As a member of the late “baby boomer” generation, I feel like I straddle two historic epochs. Specifically, I have the very fondest memories of the Byzantine-Rusyn liturgical singing (prostopenije) in Old Slavonic and its rich para-liturgical hymnology in what we lovingly refer to as “po-nashemu.”
In particular, I reminisce about the many annual Labor Day weekend excursions to “Otpust” (pilgrimage) at Mt. St. Macrina as a “palomnik” (pilgrim). Keeping with the tradition well established at the various shrines and sacred spots in their homeland, Carpatho-Rusyn Americans began a new tradition in the “new world,” namely the Labor Day weekend pilgrimage in honor of Our Lady of Perpetual Help to Mt. St. Macrina in Uniontown, Pennsylvania. The “Otpust” is built upon tradition in order to preserve a rich heritage and sustained through faith and the application of the sacred sense here and now.
As I reminisce, I am deeply grateful to God and His Blessed Mother that I have had the privilege of making so many pilgrimages to the Mount. In a very real way, I sense in my heart and hear in my soul the voices of the past that for many of us have become inescapably connected with our faith tradition. The prior immigrant generation, who originated and preserved this tradition, has passed; and, now that they have gone, the torch of faith has been passed to my generation. Sadly, I fear that we have not shown ourselves to be overly faithful stewards of this precious tradition. The number of pilgrims has gradually decreased over the past eight-two years.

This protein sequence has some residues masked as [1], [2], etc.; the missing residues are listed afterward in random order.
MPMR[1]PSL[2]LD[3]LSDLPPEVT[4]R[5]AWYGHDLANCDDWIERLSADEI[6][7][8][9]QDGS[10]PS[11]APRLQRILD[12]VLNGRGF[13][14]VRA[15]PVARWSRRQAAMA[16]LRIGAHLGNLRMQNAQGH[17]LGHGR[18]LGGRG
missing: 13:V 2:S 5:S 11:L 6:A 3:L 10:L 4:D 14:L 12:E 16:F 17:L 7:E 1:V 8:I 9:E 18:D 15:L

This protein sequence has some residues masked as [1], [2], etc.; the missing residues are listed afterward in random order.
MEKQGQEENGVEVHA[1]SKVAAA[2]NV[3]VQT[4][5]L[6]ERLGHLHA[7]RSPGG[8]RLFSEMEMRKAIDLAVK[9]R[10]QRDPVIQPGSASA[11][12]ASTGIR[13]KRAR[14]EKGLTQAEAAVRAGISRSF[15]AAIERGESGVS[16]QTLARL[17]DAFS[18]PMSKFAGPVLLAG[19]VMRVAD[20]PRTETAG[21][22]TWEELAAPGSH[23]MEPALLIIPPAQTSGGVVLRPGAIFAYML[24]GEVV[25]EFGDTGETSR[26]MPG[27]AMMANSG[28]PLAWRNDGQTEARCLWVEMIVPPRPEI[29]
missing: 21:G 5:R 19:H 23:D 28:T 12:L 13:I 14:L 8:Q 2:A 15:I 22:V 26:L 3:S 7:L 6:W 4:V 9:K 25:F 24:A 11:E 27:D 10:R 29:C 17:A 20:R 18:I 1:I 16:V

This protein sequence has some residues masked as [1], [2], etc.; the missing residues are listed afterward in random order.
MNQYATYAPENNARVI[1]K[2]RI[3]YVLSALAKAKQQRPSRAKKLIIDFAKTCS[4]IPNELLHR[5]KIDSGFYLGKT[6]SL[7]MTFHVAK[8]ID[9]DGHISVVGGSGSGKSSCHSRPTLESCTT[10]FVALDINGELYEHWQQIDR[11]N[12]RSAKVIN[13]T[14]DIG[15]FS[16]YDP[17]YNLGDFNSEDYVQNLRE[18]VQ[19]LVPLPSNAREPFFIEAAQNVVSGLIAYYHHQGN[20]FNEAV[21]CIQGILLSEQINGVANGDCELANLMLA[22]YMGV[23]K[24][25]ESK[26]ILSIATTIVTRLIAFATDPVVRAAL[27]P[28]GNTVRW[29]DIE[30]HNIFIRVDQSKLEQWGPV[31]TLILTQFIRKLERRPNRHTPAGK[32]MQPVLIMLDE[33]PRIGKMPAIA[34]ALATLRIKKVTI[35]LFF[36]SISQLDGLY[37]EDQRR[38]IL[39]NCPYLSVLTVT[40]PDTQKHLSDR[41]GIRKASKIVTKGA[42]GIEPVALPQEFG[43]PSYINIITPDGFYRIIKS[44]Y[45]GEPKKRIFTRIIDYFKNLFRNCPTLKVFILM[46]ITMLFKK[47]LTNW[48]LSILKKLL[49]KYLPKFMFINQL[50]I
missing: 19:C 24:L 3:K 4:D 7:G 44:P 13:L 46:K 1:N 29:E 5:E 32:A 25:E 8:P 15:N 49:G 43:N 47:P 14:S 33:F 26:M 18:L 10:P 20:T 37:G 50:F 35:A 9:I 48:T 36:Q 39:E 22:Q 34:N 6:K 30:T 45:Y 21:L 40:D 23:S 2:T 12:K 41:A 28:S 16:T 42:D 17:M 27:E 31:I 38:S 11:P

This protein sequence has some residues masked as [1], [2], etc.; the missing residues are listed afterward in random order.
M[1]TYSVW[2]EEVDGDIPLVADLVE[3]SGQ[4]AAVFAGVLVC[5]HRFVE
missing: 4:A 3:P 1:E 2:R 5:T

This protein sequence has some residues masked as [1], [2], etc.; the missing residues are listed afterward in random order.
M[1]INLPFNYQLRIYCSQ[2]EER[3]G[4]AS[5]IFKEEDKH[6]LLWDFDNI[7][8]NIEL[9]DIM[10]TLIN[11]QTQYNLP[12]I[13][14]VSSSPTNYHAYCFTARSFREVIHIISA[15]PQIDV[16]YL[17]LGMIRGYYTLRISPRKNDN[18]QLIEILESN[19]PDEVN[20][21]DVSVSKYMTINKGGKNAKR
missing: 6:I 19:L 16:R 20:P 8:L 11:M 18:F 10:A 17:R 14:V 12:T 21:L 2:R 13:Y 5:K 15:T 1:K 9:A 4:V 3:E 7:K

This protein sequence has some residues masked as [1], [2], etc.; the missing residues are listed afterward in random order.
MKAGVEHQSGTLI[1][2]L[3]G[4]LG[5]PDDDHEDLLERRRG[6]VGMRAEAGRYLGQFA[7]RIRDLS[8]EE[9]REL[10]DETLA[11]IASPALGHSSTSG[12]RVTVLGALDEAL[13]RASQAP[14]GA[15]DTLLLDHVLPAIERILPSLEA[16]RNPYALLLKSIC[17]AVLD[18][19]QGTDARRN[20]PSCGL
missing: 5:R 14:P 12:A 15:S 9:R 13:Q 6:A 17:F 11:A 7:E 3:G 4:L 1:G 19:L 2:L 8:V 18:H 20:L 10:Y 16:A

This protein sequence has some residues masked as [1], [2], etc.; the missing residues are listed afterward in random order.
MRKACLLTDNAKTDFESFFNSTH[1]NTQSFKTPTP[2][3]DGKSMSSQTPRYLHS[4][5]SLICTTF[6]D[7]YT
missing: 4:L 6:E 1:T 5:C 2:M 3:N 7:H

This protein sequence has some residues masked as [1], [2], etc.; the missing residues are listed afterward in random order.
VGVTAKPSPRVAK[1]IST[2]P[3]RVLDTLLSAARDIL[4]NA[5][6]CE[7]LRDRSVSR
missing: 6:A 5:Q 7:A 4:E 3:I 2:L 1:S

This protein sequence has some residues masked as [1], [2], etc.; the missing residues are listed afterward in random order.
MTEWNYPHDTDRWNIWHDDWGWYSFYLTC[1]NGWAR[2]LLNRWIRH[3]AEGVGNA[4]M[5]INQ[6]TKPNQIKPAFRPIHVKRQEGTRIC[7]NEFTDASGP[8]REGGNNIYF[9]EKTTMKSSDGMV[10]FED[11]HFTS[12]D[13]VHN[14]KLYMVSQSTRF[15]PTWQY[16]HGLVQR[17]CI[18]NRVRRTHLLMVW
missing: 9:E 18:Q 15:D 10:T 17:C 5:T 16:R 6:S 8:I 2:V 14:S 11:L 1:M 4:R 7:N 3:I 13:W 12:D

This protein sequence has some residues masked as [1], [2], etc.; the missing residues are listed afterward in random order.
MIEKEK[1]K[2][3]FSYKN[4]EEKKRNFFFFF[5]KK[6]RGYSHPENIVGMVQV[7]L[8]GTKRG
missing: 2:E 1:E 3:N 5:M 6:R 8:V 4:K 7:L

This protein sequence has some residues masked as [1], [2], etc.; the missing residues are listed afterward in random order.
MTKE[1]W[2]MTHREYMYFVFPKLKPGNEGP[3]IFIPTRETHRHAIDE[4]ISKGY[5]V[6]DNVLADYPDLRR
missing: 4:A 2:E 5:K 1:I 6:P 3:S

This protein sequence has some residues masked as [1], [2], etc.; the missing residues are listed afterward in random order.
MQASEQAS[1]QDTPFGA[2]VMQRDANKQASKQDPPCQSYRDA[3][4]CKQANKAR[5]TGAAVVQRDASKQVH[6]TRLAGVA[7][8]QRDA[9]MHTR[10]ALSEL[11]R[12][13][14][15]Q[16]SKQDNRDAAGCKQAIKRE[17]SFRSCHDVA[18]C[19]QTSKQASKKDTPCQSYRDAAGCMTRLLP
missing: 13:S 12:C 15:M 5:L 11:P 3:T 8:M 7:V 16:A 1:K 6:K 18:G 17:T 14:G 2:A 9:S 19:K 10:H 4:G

I recognize, as a priest and psychotherapist, that this annual tradition evokes deep spiritual and psychological issues for me. The feelings, motivations and aspirations of a middle-aged person living through a faith tradition and culture’s transition phase are quite complex, often leaving me feeling misunderstood, diminished and despondent. The schism between the “old ways” and modern praxis are for me the reflection of a deeper schism or disjunction between genesis and validity, between the transcendent and the mundane, between the divine and the secular.
God willing, I will once again this year be blessed to be present at “Otpust'” as a “palomnik.” Over the next few months, I hope to share with you some of the rich traditions of the pilgrimage that have so deeply impacted my faith and continue to inspire me to this day. And, although Labor Day weekend remains a few months into the future, I humbly request that you please pray for me to be able to make the journey safely and uneventfully.